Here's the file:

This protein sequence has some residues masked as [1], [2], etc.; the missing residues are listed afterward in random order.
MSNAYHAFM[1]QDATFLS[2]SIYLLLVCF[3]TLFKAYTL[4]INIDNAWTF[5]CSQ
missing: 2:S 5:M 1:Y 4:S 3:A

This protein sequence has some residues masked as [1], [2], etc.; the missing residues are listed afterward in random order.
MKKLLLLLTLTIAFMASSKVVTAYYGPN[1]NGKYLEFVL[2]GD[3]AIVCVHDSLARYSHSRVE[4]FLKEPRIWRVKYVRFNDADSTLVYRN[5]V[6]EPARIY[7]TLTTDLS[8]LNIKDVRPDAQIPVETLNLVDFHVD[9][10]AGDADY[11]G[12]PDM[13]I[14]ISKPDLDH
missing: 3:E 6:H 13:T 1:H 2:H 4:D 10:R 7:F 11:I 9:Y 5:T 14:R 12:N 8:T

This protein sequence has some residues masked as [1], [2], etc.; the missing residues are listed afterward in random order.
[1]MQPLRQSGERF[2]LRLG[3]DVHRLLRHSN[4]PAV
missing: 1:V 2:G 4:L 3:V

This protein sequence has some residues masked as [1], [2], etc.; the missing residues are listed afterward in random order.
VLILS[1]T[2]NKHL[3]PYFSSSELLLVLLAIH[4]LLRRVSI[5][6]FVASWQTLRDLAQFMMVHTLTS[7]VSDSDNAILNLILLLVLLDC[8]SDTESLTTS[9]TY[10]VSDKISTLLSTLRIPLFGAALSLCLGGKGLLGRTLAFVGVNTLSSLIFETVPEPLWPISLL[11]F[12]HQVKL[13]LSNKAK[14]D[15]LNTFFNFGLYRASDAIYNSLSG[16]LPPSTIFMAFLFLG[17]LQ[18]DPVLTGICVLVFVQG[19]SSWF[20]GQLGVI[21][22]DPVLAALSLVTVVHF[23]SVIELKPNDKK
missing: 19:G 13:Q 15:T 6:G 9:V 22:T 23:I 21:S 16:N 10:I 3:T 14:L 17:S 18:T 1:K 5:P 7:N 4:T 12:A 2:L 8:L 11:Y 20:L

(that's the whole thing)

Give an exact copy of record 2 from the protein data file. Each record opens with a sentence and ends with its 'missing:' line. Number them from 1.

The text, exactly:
This protein sequence has some residues masked as [1], [2], etc.; the missing residues are listed afterward in random order.
MKKLLLLLTLTIAFMASSKVVTAYYGPN[1]NGKYLEFVL[2]GD[3]AIVCVHDSLARYSHSRVE[4]FLKEPRIWRVKYVRFNDADSTLVYRN[5]V[6]EPARIY[7]TLTTDLS[8]LNIKDVRPDAQIPVETLNLVDFHVD[9][10]AGDADY[11]G[12]PDM[13]I[14]ISKPDLDH
missing: 3:E 6:H 13:T 1:H 2:H 4:D 10:R 7:F 11:I 9:Y 5:T 14:R 12:N 8:T